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The Statesman

The Student News Site of Stony Brook University

The Statesman

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Rock Yo Face Case Interview with Stella Ray

Casual Heart opened RockYoFaceCase with a blend of metal and hardcore punk. Casual Heart’s two front men thrashed about energetically as they belted out dark lyrics over fast-paced guitar riffs, punctuating guitar solos with atonal chants and harmonies.

A voice then directed the audience’s attention to a side stage, where a girl would only answer questions about 90s pop culture.

When she got a question wrong, a staff member stood up and dumped a bucket of light-green slime onto her, which hearkened back to Nickelodeon game shows of the 90s in which losing contestants would be “slimed.”

Next up was Not So Broken. The band’s combination of sludgy, low-register guitar riffs and soaring female vocals backed by atmospheric synth pads had an almost hypnotic effect.

Stella Ray unlike Casual heart and Not So Broken, displayed no twitchy energy or in-your-face bravado.  A combination of aggressive slap bass, and occasionally dissonant jazz-style guitar riffs combined styles that caught the crowd off-guard.

Question & Answer with Stella Ray, an experimental rock band

Stella Ray is Michele Dobrayel (Vocals), Chris Stewart (Guitar), Bryan Kohler (Bass) and Evan Holliday (Drums)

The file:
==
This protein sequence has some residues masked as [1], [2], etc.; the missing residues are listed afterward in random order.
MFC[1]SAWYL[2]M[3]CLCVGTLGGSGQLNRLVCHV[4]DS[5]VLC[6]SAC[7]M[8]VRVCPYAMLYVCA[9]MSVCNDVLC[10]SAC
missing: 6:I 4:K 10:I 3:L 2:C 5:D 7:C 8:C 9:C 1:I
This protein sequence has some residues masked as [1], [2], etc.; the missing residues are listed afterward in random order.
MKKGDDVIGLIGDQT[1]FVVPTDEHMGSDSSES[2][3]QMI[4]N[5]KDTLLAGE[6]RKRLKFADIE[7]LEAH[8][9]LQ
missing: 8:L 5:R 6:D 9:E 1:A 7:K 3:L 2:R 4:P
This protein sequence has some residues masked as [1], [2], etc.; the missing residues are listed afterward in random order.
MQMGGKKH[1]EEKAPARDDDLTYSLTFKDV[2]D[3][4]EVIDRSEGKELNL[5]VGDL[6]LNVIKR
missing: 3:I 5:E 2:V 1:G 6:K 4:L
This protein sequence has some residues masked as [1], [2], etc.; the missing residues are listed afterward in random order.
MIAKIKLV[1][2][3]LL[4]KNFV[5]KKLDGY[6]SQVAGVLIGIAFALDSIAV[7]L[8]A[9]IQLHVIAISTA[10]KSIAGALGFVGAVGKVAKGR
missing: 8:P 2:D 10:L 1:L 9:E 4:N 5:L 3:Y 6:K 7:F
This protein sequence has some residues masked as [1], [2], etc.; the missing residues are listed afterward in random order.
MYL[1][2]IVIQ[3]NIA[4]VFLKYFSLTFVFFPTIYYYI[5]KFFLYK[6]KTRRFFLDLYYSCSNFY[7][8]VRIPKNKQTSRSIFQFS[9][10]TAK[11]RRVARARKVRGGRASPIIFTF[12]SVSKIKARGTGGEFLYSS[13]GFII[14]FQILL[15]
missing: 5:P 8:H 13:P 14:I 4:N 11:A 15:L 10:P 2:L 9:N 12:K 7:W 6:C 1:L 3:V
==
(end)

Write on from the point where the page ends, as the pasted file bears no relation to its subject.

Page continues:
Statesman: So, how did you all meet?

Bryan Kohler: I saw this kid, [Evan], play a drum solo and I wanted us to play together. [Years later] we saw Michele at a concert, and we wanted her to be our singer.

Michele Dobrayel: I was freaking out when we lost our first guitar player, but my friend told me, “You gotta check out this guy Chris Stewart; he’s really good.” So we did.

Statesman: What kind of music does your band play? How would you describe it?

Chris Stewart: Anything you want, man! Anything that makes you bob your f*ckin’ head, you know?

Evan Holliday: It’s a nice mix of a lot of things.

Statesman: Why do you like to play the kind of music you play?

MD: We don’t wanna sound like any other artist. We like to some heavy songs, some hard-rock-type songs, some jazz songs.

CS: You’ve gotta have something for all kinds of audiences.

Statesman: What artists influence and inform your style?

CS: Well, we don’t play like them, but Thelonious Monk and Miles Davis. They didn’t care what anyone thought. They did what they want.

MD: I take a lot of inspiration from jazz singers.

Statesman: What kind of gigs did you play before Rock Yo Face Case?

MD: We’ve actually only been together for a month. This is kind of our first gig.

CS: I played guitar for Push Play; we played with Hannah Montana and the Jonas Brothers.

Statesman: Do you feel that you have to compete with other bands?

MD: Yes. Nowadays, all music is starting to sound the same. Too many artists sound alike.

CS: But you don’t need that big hit. You just need a cult following.

Statesman: What drives your songwriting process?

BK: Basically, Chris writes a song, and me and Evan sort build off that.

Statesman: What do you do when you’re not focusing on your band?

MD: We’re almost always together.

CS: I hang out with my fiancee; I longboard.

BK: When I’m not hanging out with Michele, I’m trying to get with one of her sorority sisters. We’ve all got jobs, unfortunately.

Statesman: What do you think is the future of this band?

CS: I’m gonna do whatever I can do. I gotta play it by ear.

EH: Me and Bryan both learned our instruments by ear. I’ve been playing drums for almost three years…

BK: It’s either do this or become bums.

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